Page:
Voting rights is an issue, the main (if not only) issue uniting the party pols with the party faithful. Ingrained in GOP voters is the myth that once an immigrant, legal or illegal, enters the country, he or she gets to vote. Do not pass go; just vote. Thus, most of those voters want immigrants to stay put in their native countries while most of the party's officeholders and office seekers are fine with immigrants coming as long as they don't gain citizenship, thus the right to vote. 

Many Republicans believe, as Tucker is claiming, that every immigrant who votes further disenfranchises him and others like him. But they are not being disenfranchised. They are competing with other Americans and, in some instances, actually cooperating with them in electing a Republican to office. 

The electorate always is changing. Carlson rails against a "brand new electorate," though every individual of every ethnic group becomes a new part of the electorate once he or she turns 18 and registers to vote (which should be made far easier).

The Republican Party could compete for these voters but for the most part chooses not to do so. Competition is the key, just as the left should compete in the marketplace of ideas rather than trying to shut down Carlson or other right-wing voices.  If you wish, however it might annoy persuadable voters, call Tucker Carlson "anti-semitic, racist, and toxic" or a "white supremacist" with "a hood or swastika."  Surely, his appeal is not to brotherhood or a generosity of spirit.  Nonetheless, his aim is not to bring back the Ku Klux Klan but to shrink the electorate for eletoral gain. It is less for racial hegemony than for Republican hegemony.


Thursday, April 08, 2021

Judge, Jury, And Executioner

Our criminal justice system has a serious problem- bias and the blind biases resulting from the bias. Presumably sporting a straight face, ladies and gentleman, a prime-time host on MSNBC:


As Reid notes, "I ate too many drugs" truly is a very unusual thing to say. However, opposing  "the defense is trying to build its case on smearing George Floyd" suggests she misunderstands the fundamental nature of our jury system.

It's unclear what defense Reid would find legitimate.  Derek Chauvin was killed and someone is responsible. The defense must argue that he is not primarily responsible for the victim's demise and could blame it on Floyd's neighbor, or the victim's mother, or on Joy Ann-Reid herself. Given that none was present at the scene or in any way connected to the incident, that defense would be as implausible as it is silly.

Denying Chauvin the right to hold responsible for the victim's death someone other than the defendant himself is effectively to deny the right to a fair trial.  Notwithstanding the preference of Reid and the not-insignificant number of people who agree with her, the Sixth Amendment to the US Constitution mandates "In all criminal prosecutions, the accused shall enjoy the right to a speedy and public trial  by an impartial jury of the State and district wherein the crime shall have been committed."  The right to a fair trial is undermined in the absence of an impartial jury.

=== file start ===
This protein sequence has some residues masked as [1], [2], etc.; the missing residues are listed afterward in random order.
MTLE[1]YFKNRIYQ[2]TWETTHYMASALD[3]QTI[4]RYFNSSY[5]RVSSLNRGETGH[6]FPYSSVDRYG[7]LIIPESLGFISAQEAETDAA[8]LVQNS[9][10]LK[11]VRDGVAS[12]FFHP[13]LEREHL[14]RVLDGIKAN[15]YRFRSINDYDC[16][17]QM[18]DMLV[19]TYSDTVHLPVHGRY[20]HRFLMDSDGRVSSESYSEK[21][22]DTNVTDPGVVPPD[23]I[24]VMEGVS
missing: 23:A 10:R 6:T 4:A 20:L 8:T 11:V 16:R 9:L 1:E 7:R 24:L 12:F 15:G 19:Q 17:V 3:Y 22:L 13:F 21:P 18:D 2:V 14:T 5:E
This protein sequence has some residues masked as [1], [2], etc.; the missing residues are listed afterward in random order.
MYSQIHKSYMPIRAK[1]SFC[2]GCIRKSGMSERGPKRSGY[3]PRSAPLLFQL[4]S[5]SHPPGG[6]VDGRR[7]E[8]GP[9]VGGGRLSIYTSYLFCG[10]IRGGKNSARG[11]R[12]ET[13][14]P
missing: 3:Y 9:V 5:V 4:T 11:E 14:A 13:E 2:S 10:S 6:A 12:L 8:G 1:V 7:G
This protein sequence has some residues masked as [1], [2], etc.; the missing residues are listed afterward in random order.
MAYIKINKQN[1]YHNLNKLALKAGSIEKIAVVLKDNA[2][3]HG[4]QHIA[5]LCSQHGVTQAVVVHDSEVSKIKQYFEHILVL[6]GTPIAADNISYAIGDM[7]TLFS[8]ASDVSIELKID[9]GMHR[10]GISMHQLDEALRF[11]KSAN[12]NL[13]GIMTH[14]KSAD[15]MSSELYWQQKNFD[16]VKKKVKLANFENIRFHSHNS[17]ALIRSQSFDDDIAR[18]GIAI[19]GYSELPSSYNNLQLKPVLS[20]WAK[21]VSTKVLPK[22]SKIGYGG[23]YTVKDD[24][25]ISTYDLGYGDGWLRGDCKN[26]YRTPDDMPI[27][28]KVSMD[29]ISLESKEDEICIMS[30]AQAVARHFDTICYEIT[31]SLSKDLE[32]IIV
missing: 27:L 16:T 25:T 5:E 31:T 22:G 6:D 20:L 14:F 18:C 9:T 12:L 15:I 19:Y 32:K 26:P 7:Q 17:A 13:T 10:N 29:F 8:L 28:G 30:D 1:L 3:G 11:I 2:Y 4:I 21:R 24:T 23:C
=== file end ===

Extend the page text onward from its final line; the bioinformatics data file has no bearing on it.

Last week, Democracy Now's Amy Goodman had as a guest Nekima Levy Armstong following an article she had wriitten on the BET website, which quite remarkably referred to her as a "civil rights attorney." This "civil rights attorney," hostile toward the civil rights of the accused, remarks in "A GuiltyVerdict For Derek Chauvin Is The Only Justice Acceptable For George Floyd"

We have had to sit through the jury selection process, which has reinforced the notion that the justice system is inherently unfair. We watched as Juror No. 76, a Black male elder who had previously served in the military and who lived just blocks away from where Floyd was killed, was summarily dismissed from the jury pool after answering questions truthfully about his negative experiences with police. Juror No. 76 talked about experiencing racism and his concerns that killer cops have been allowed to go free. He said that maybe if he was in the courtroom during the trial, he would be able to figure out why that was the case. Juror No. 76 was arguably the most qualified person to serve on the jury, given his lived experiences that were akin to Floyd’s experiences as a Black man living in Minneapolis. Yet, we saw the system fail us again by treating Juror No. 76 as if his perspective and real-world experiences did not matter. 

The constitutional demand for an impartial jury runs counter to Armstrong's demand for a jury pool experienced in racism, in "killer cops," and in "experiences that were akin to Floyd's experiences as a black man," which are presumably horrifying. Goodman wants not individuals who have had experiences with police, but ones she specifies as negative. Those who believe they have benefitted from police protection need not apply.